Seniors get a boost reading bad news about the youth: Study

New research shows that the elderly prefer to read bad news about the youth. This is possibly because it makes them feel better about themselves say researchers.

Study author Silvia Knobloch-Westerwick, an associate professor at Ohio State University's School of Communication says, “The more time they spent with negative news about young people, the higher self-esteem they reported. They may get some self-esteem boost out of this.” She said that young people, when given the choice, would rather read about people their own age and are not very interested in stories about their elders, whether the articles are positive or negative. She concludes from this study that people “are not just neutral processors of information. They have a lot of biases in their selections.” The findings appear in the September issue of the Journal of Communication.

For the study the Knobloch-Westerwick and co-researcher Matthias R. Hastall, a PhD student at Zeppelin University in Friedrichshafen, Germany recruited 178 young people (aged 18 to 30) and 98 older people (aged 50 to 65) and asked them to read news stories online. The participants were able to choose which stories they wanted to read. The stories included “human interest” ones that focused on a specific person. The idea was to study the preference for stories that were about bad things happening to non-celebrities (losing a malpractice suit, for instance) or good things (winning a malpractice suit). Each participant was given a limited amount of time to look over either a negative or positive version of 10 pre-selected articles. Each article was paired with a photograph depicting someone of the older or younger age group. Each story focused on one person, but there were two versions -- one that had a positive spin and the other a negative one. The study participants were offered just one of the two versions.

In addition, participants were told they would not have time to read all the stories and were instructed to click on the ones they found interesting. The participants were given a random mix of positive and negative stories about both younger and older people. Older participants were more likely to choose negative articles about younger people, but did not show a stronger preference for either positive or negative stories about people in their own age group.

As explanation to this trend researchers say that the society tends to assign older people to a lower status than younger people. Looking for negative stories about the young and those with a higher status, may help older people feel better, said Knobloch-Westerwick. She said, “everybody likes to think they're better than other people in some way…If you get information that confirms that, you might like it.”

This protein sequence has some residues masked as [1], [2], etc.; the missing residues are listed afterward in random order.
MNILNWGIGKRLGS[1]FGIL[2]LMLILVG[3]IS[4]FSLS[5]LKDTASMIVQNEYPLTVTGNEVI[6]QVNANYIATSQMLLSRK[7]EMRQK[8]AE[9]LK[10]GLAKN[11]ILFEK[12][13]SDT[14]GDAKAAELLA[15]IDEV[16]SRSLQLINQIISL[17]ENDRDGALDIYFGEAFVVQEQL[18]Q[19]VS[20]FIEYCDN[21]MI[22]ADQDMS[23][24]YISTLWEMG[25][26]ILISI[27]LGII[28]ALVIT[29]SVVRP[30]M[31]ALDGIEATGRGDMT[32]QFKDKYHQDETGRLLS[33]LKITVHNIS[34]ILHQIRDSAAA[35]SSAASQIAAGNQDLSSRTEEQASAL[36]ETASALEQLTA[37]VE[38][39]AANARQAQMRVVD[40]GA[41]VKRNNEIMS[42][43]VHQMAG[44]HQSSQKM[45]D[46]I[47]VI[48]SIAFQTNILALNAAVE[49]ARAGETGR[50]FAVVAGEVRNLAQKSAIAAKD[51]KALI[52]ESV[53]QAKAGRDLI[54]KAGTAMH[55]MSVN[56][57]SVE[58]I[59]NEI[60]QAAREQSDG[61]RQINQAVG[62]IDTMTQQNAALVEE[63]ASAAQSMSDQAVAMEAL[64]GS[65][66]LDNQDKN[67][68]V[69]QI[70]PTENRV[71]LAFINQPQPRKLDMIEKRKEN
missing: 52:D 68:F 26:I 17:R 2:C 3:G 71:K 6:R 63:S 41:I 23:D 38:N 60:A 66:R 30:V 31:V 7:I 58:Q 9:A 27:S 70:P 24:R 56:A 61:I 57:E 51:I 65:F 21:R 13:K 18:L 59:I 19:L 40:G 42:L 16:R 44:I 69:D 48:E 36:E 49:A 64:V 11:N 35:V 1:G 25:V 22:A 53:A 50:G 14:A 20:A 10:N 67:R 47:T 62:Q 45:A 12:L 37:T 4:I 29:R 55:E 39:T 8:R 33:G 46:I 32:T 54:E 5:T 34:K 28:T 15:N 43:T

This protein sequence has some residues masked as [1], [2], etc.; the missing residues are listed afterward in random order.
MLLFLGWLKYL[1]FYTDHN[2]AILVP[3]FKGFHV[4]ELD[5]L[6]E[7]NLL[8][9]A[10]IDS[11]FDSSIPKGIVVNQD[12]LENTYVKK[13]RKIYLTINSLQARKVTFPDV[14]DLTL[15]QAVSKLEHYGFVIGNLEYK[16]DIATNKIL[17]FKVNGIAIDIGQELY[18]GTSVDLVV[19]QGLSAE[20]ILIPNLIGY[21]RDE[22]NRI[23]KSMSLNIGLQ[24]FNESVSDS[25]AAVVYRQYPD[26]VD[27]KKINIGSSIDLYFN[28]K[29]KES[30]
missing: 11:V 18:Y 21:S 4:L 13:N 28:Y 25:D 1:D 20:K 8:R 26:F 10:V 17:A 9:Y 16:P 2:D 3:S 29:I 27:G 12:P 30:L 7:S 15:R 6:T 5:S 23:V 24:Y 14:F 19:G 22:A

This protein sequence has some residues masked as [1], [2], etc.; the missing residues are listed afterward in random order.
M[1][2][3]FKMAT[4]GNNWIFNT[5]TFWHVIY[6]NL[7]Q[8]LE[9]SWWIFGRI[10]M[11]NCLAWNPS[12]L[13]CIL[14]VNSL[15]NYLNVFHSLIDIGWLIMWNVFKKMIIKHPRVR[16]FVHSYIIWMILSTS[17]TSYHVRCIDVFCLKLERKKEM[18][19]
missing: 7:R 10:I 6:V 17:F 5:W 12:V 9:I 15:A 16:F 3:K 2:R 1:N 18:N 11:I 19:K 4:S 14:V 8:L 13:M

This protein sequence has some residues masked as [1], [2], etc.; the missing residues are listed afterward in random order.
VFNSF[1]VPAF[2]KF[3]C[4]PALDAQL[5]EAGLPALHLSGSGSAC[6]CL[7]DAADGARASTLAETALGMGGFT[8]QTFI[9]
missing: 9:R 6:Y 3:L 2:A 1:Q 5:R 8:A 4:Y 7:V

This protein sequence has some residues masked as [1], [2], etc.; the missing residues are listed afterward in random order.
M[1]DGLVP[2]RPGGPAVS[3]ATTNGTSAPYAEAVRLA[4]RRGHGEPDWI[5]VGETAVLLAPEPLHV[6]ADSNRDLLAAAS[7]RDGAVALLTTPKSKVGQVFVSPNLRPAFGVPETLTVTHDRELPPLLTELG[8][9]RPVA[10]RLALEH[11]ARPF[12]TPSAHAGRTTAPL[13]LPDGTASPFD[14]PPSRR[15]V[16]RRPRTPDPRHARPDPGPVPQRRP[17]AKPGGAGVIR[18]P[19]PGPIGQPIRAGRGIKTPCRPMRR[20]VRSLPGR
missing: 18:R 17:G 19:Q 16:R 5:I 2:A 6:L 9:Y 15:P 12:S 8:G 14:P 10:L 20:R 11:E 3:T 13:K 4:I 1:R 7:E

According to Sonja Lyubomirsky, a psychology professor who studies happiness at the University of California, Riverside, this study does not compare with other happiness studies that show that happy people “don't compare themselves to people who are worse off.” Lyubomirsky added, “They feel good about themselves, and they don't need it. It's like putting someone down to make yourself feel better.”

According to Knobloch-Westerwick this study throws light on how people decide what to read. She said, “We think people are rational and they use the news to stay up to date as part of the democratic process…But a lot of other factors play a role. You like to see your own group do well, and get a self-esteem boost out of it.”

Dr. Ananya Mandal

Written by

Dr. Ananya Mandal

Dr. Ananya Mandal is a doctor by profession, lecturer by vocation and a medical writer by passion. She specialized in Clinical Pharmacology after her bachelor's (MBBS). For her, health communication is not just writing complicated reviews for professionals but making medical knowledge understandable and available to the general public as well.


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  1. John Lauren John Lauren Australia says:

    Not surprising in the least. When I mention that I am a school teacher I often get given a negative view of the younger generations  - in particular about their rudeness, lack of respect, and laziness.  
    The reason as to why many of the elderly do this is perhaps significantly more complex than simply gaining an assurance of self-worth by negating those who represent youthfulness with all its potent energy and beauty. Many are genuinely concerned that an erosion of their traditional values - cornerstones of their world - will steadily collapse the integrity and strength of our societies. It is quite understandable and usual that people will feel better when they have had a chance to express their concerns.

  2. Ernie Fritsch Ernie Fritsch Australia says:

    The study on what the elderly think of the youth of today should have been carried out internationally. I am 60 something and would like nothing better than to read about young people making a success of their lives. This would make me feel better. I think the study is flawed.

  3. george george United Kingdom says:

    This type of study is of no use at all - just meant to widen the gap
    between generations!

  4. Grandpa Grandpa Australia says:

    If the world is to survive our kids better be a lot smarter than us, and I think that (apart from the usual few miss-fits) they are.

    Grand pa

  5. Andy Andy Australia says:

    I always thought old people had it in for younger ones! Is this whey the BB generation so thoroughly screwed the following generations?

The opinions expressed here are the views of the writer and do not necessarily reflect the views and opinions of News Medical.
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